Twenty-four European zoos currently have a total of 67 spectacled bears. The Centre for Research and Conservation (CRC) in the Antwerp Zoo has been performing DNA analyses on manure samples from spectacled bears in Peru and Bolivia for five years. This provides insight into the genetic status of the spectacled bear in the Andes, its natural habitat. The survival of spectacled bears is endangered by hunting, illegal trade and the loss of habitat.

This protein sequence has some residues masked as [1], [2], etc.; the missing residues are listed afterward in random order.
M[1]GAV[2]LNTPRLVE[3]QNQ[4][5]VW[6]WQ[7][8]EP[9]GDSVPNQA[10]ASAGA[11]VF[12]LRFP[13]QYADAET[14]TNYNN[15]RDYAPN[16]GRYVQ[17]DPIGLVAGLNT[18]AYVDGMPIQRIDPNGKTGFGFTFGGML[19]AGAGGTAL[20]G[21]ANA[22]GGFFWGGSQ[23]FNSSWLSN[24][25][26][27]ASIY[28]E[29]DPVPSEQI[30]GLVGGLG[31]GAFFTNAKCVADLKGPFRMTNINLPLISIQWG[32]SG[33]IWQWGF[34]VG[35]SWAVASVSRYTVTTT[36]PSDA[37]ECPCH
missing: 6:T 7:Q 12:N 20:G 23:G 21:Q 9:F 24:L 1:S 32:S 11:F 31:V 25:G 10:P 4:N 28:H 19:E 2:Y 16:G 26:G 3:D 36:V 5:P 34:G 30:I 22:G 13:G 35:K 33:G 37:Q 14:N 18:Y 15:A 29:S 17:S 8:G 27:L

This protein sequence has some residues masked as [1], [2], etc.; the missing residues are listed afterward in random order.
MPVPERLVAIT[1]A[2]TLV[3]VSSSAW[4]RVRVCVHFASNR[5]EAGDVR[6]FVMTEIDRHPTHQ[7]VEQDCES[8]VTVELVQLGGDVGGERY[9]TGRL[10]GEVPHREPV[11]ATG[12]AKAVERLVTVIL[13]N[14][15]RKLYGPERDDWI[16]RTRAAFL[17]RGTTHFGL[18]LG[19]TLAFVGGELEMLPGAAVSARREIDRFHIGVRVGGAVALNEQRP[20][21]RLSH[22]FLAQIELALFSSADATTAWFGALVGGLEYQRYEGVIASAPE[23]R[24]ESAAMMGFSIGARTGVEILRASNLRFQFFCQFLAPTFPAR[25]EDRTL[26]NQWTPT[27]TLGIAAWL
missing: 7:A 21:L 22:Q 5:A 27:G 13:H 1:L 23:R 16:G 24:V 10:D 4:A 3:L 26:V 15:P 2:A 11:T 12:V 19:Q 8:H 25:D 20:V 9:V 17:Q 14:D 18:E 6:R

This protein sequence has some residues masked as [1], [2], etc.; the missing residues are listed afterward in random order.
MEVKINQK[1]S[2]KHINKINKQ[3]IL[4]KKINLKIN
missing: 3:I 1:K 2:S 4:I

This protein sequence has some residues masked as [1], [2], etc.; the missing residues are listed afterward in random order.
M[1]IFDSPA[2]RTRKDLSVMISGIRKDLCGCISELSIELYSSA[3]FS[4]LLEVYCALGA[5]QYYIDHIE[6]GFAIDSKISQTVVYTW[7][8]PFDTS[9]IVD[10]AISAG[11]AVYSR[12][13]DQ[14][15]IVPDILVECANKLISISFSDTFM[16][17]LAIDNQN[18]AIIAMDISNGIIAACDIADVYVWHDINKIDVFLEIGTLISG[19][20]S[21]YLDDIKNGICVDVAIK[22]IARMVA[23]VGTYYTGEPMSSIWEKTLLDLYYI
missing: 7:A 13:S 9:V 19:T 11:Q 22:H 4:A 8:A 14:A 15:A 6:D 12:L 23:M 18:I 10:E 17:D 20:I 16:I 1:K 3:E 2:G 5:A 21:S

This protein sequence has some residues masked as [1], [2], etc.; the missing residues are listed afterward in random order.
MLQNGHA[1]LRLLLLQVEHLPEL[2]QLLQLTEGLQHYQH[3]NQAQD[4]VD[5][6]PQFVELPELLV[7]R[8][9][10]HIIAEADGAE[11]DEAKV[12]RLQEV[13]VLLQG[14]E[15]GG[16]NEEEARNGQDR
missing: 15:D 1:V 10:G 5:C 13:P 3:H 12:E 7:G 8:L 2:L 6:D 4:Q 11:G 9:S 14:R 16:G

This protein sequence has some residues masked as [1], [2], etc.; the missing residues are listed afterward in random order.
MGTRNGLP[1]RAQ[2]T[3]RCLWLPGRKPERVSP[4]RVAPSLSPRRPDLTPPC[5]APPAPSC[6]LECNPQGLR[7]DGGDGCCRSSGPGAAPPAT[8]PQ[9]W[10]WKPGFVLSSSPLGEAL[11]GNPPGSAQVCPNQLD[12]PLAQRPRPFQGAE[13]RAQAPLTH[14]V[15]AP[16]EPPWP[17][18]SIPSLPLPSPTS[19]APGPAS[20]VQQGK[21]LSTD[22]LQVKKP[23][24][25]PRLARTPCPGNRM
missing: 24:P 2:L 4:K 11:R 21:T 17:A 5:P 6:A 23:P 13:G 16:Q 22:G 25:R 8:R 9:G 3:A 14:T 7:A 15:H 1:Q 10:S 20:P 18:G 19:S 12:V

Inca (23 years old) and Gladstone (20 years old) are a genetically important couple for this vulnerable species. In the past Irma gave birth to seven cubs in four nests. Gladstone has been living in Antwerp for the past five years. Despite regular mating Inca did not get pregnant. That’s why it was decided to perform AI. A team of researchers from the IZW in Berlin assisted the caretakers in Antwerp. Further examination revealed that Gladstone had only one testicle, which luckily did produce good semen. If the insemination has been successful, a nest of spectacled bears is to be expected between November 2010 and April 2011. This period is rather long because there is a delayed nesting of the fertilized egg in spectacled bears. The mother can delay the development of the embryo so that the baby is born when the circumstances are right (weather, fruit season).